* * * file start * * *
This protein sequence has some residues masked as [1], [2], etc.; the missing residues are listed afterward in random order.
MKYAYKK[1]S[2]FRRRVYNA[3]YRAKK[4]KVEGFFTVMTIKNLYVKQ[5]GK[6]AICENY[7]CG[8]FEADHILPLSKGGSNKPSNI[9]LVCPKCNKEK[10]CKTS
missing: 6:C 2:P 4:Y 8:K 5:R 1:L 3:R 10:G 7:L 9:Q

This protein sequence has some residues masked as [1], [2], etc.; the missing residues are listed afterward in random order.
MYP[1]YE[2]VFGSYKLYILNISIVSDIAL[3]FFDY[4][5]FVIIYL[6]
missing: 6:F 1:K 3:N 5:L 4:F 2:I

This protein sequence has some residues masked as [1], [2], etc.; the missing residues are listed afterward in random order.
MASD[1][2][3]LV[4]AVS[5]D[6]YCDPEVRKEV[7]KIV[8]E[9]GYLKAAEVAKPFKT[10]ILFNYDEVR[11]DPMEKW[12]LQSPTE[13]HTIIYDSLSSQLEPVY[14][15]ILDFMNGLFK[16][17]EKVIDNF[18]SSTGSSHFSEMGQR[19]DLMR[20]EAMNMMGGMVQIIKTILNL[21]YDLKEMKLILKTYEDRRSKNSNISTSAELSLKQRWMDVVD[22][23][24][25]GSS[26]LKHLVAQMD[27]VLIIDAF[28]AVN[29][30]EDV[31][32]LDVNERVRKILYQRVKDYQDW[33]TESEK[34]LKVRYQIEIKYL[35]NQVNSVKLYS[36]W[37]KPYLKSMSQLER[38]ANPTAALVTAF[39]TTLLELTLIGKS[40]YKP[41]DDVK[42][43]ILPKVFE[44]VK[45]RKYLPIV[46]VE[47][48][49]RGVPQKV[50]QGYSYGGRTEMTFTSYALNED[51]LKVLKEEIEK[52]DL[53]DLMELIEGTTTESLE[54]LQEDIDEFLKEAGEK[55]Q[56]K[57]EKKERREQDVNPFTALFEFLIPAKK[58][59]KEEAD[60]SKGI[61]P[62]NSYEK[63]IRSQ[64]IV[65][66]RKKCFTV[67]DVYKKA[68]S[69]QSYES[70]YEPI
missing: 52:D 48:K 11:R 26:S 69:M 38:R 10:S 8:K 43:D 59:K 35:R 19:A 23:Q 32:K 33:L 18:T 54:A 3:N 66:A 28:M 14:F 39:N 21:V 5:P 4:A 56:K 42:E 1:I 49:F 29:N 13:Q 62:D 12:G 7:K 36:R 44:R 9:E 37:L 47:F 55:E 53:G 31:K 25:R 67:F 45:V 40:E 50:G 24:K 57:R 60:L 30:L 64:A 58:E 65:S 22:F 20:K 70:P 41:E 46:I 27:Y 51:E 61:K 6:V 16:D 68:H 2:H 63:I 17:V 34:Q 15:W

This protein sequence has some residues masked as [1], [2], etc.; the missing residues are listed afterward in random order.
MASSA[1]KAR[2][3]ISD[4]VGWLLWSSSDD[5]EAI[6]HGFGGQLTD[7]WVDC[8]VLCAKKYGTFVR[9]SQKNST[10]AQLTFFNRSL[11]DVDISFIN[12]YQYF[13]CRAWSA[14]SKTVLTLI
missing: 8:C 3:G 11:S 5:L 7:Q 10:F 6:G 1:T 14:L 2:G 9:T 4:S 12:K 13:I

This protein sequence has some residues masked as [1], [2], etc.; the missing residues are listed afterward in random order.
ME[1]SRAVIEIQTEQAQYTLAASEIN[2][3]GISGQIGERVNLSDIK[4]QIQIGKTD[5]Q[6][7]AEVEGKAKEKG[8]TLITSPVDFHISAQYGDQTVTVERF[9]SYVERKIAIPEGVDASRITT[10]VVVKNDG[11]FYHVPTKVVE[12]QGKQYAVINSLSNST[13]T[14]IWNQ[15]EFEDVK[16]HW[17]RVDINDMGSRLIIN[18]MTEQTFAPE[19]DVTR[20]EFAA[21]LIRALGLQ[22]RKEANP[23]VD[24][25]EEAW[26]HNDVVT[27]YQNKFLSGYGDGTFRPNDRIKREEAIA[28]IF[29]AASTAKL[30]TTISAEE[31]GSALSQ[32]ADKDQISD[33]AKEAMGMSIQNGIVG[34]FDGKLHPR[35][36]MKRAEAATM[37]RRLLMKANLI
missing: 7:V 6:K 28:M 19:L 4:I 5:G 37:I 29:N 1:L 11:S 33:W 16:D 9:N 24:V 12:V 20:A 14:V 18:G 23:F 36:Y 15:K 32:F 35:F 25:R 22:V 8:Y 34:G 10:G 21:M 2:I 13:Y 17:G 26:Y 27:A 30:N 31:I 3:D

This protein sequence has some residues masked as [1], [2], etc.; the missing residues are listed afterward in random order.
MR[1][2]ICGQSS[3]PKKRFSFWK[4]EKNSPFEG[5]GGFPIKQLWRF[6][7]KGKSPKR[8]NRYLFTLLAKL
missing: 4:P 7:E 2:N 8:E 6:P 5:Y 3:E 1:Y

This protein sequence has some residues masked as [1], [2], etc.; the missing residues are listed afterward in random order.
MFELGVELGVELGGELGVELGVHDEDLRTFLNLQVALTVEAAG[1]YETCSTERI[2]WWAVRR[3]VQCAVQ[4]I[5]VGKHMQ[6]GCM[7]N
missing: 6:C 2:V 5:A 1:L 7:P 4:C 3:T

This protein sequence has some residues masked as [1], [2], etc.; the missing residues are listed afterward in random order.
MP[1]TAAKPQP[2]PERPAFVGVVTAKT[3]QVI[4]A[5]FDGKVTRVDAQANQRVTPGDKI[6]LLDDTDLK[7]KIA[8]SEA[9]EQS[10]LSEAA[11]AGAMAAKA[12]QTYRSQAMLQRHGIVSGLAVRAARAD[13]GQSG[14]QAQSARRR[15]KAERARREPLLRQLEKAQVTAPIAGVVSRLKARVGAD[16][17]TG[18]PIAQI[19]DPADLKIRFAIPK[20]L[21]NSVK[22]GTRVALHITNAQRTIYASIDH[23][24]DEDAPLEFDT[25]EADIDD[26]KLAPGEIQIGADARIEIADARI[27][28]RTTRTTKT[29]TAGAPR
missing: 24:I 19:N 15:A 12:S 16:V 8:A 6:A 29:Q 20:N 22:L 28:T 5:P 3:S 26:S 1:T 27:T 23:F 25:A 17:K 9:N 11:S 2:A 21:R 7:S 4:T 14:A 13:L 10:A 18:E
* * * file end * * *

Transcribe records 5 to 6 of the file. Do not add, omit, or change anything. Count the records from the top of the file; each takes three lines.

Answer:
This protein sequence has some residues masked as [1], [2], etc.; the missing residues are listed afterward in random order.
ME[1]SRAVIEIQTEQAQYTLAASEIN[2][3]GISGQIGERVNLSDIK[4]QIQIGKTD[5]Q[6][7]AEVEGKAKEKG[8]TLITSPVDFHISAQYGDQTVTVERF[9]SYVERKIAIPEGVDASRITT[10]VVVKNDG[11]FYHVPTKVVE[12]QGKQYAVINSLSNST[13]T[14]IWNQ[15]EFEDVK[16]HW[17]RVDINDMGSRLIIN[18]MTEQTFAPE[19]DVTR[20]EFAA[21]LIRALGLQ[22]RKEANP[23]VD[24][25]EEAW[26]HNDVVT[27]YQNKFLSGYGDGTFRPNDRIKREEAIA[28]IF[29]AASTAKL[30]TTISAEE[31]GSALSQ[32]ADKDQISD[33]AKEAMGMSIQNGIVG[34]FDGKLHPR[35][36]MKRAEAATM[37]RRLLMKANLI
missing: 7:V 6:K 28:M 19:L 4:I 5:G 37:I 29:N 1:L 11:S 33:W 16:D 9:N 24:V 12:V 20:A 14:V 18:G 23:F 36:Y 15:K 32:F 35:F 25:R 22:V 8:Y 34:G 10:G 21:M 2:I 13:Y 17:G 26:Y 27:A 30:N 31:I 3:D

This protein sequence has some residues masked as [1], [2], etc.; the missing residues are listed afterward in random order.
MR[1][2]ICGQSS[3]PKKRFSFWK[4]EKNSPFEG[5]GGFPIKQLWRF[6][7]KGKSPKR[8]NRYLFTLLAKL
missing: 4:P 7:E 2:N 8:E 6:P 5:Y 3:E 1:Y